Hupacasath First Nation in Port Alberni has a new look after the election of a new council on April 6.
Former councillor Brandy Lauder was elected as chief councillor, while Warren Lauder (incumbent), Jolleen Dick and Ricky-Lee Watts were elected as councillors. This is the first time in a decade that a new chief takes the helm.
Brandy Lauder said that this year’s election was “a whole lot different” with COVID-19 restrictions in effect. During previous elections, candidates have campaigned door-to-door in order to talk to members.
“This time, we couldn’t do that,” said Lauder. “It was a little more difficult. We’re used to gathering as people.”
Instead, candidates took to Facebook and campaigned over the phone.
Lauder was elected with 72 votes, running against Bobbi Ann Tatoosh (41 votes) and Jeff Gallic (32 votes).
Hupacasath operates under the Indian Act political governance model of an elected chief and three councillors, with an election taking place every two years. Lauder has already been on council for two terms, or four years, and already has experience with some of the chief councillor’s duties. Former chief coucillor Steven Tatoosh took a medical leave back in the summer of 2020, and was removed from his position in 2020 after being charged with numerous criminal offences, including assault and theft.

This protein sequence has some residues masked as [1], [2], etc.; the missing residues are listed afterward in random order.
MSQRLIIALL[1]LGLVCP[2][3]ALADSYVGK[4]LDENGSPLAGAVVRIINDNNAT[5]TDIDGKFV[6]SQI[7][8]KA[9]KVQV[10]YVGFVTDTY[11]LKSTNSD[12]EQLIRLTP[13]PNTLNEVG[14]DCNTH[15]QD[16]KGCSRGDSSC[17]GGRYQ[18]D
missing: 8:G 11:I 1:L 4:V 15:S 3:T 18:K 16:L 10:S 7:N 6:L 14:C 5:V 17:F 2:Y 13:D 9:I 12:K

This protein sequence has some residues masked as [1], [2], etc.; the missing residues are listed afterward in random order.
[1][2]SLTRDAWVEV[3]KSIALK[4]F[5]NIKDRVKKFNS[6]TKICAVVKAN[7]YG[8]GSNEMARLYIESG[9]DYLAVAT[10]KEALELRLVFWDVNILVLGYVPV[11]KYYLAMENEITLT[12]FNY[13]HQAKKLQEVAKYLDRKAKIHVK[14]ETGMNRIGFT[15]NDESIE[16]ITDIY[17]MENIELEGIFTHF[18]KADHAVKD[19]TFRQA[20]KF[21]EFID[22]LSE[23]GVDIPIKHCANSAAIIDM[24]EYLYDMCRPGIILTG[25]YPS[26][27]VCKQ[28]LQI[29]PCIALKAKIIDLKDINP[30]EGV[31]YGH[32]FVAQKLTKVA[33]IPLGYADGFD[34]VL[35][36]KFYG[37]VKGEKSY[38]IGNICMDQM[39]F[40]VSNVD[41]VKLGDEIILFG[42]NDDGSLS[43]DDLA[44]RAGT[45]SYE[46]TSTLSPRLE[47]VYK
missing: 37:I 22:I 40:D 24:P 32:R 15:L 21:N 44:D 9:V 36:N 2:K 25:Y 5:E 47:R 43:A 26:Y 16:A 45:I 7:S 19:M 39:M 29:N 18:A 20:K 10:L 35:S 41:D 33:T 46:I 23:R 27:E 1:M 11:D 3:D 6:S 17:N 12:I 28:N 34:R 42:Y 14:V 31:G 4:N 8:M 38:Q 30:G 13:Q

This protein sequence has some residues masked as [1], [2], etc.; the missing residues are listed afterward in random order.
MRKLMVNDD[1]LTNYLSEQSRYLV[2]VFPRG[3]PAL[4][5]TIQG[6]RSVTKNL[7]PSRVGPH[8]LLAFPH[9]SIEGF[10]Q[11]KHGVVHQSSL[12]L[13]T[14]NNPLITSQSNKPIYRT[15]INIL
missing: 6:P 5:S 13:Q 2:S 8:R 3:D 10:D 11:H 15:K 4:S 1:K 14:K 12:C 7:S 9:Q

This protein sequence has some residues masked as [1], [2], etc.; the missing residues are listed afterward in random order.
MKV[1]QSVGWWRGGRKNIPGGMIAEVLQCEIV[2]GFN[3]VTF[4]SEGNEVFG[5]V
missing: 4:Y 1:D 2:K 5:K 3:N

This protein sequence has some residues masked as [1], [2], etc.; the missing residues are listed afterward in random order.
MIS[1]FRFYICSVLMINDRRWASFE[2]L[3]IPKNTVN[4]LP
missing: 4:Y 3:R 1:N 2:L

“The three of us [councillors] picked up all his portfolios and his work,” said Lauder. “It won’t be hard to step into this role because I know what needs to be done.”
Lauder says she is “excited” to work with the other elected councillors this term. Warren Lauder brings seven terms of experience on council to the table. Jolleen Dick also comes with experience, as she was on council between 2015-2017.
Ricky-Lee Watts, meanwhile, is new to council.
“He’s an outstanding, go-getting kind of guy,” said Lauder.
The council was scheduled to meet for the first time on Thursday, April 8 to discuss what their priorities will be for the next two years.
“It’s always for the betterment of Hupacasath,” said Lauder. “We work hard, whether it’s fishing, forestry, hunting or providing for our people.”